Now let’s look at one of typical real life scenarios.
You came to the office in the morning and you want to get all latest changes:
this would sync your copy with other repository. If you want merge it manually you can do
Let’s say you want to work on a new feature, good idea would be create a branch and work in this branch:
git checkout -b "feature_name"
At the end of the day (or before you go to lunch) you would want to save your work. You tell git of the files you want to save (you stage it):
git add file_names...
or add all updated files
git add -u
then save them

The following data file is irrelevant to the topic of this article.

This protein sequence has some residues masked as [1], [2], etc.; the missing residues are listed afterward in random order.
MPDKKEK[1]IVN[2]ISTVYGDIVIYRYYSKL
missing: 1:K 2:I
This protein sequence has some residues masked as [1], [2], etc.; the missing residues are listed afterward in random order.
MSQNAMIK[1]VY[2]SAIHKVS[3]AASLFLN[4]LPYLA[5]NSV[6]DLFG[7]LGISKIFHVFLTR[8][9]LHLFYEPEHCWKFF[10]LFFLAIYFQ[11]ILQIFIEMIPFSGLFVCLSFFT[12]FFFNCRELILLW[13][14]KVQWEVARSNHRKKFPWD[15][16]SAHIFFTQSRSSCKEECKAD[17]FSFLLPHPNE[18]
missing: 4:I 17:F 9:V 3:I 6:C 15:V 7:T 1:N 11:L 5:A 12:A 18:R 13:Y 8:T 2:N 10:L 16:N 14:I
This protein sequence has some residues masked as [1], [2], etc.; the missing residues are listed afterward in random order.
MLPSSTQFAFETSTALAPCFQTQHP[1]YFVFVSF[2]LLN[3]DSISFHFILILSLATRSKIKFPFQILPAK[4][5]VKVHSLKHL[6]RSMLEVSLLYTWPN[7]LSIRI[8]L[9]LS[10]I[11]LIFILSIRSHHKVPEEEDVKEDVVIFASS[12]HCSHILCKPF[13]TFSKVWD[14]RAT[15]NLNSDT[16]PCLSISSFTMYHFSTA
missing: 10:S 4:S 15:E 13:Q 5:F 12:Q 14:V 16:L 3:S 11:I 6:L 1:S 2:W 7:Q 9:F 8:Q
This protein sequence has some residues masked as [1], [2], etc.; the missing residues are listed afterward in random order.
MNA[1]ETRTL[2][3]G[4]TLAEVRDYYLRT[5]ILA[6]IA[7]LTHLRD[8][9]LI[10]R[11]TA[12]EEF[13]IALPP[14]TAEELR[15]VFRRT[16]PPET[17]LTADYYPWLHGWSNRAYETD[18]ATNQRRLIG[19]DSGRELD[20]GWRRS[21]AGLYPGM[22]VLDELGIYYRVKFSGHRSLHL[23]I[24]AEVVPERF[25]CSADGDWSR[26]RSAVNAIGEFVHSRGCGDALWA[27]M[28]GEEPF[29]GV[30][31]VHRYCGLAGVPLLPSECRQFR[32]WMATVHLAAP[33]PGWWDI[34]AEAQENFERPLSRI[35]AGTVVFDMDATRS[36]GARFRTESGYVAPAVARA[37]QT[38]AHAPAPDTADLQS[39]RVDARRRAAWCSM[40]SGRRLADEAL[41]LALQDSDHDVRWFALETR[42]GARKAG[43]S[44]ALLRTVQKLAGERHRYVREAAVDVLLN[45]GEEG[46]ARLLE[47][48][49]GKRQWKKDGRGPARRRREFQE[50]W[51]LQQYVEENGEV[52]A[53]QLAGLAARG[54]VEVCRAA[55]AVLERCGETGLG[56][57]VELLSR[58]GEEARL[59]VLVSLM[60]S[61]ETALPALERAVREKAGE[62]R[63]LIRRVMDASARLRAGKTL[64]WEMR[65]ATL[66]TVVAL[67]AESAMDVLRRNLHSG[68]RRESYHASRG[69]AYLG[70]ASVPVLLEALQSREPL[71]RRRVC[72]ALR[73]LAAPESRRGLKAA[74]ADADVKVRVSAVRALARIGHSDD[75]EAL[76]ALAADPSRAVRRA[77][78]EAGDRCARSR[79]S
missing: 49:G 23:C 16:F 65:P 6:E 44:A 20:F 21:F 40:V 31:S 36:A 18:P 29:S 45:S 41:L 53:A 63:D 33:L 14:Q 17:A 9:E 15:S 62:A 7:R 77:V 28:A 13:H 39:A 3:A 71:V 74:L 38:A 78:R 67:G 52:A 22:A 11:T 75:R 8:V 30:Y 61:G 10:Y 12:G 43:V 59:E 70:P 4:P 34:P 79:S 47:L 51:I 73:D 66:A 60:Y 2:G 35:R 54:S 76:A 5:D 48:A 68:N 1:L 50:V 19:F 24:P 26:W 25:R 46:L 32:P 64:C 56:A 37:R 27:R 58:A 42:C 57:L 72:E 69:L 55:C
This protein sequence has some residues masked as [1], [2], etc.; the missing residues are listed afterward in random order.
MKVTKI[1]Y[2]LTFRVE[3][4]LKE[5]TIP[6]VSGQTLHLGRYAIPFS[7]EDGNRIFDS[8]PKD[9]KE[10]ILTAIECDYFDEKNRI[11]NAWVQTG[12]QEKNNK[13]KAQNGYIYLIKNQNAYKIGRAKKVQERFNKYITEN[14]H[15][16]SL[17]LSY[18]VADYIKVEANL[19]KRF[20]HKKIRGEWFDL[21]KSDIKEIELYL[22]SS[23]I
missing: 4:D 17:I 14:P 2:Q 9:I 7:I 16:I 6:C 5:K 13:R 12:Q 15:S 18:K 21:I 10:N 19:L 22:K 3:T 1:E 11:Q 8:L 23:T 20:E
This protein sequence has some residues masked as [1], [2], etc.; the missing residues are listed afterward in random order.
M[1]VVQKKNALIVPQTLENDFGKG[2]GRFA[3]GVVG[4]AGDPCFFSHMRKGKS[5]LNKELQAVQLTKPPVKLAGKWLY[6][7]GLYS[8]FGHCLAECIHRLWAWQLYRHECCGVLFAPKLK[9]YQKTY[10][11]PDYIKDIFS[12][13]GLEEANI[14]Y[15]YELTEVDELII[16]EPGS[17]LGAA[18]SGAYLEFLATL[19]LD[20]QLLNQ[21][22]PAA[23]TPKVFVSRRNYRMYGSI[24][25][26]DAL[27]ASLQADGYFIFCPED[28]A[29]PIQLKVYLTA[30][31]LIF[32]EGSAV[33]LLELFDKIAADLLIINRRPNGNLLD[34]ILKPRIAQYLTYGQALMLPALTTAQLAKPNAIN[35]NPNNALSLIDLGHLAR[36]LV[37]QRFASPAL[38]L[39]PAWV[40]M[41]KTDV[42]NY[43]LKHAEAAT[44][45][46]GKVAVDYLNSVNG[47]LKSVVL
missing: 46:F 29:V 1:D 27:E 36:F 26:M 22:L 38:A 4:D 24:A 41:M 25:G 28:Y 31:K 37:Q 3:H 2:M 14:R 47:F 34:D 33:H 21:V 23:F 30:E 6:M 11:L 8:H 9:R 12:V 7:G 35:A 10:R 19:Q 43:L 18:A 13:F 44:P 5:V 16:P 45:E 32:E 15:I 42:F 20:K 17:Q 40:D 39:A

git commit -m "some comments"
optional, save your changes on the server as well
If you stuck and want to start all over (without saving anything!) you can call reset:
git reset --hard
Once the feature is done, you want to merge it to the main branch:
– switch to the main branch
git checkout master
– update it
– and merge
git merge "feature_name"
if you during the course of feature implementation you did multiple commits you don’t want all of them appear in the master branch history. You want it to be visible as one commit only, so you squash it:
git merge "feature_name" --squash
If you get conflict errors, you need to edit all the files with conflict (git would list them to you), then save them:
git add "conflict_file" git commit -m "Merge master"
To get the picture of git status – current branch name, which files had been changes locally, which commits had not been pushed you run
To get the picture of all commits:
To see what changes had been done to local files:
To see the picture of all branches: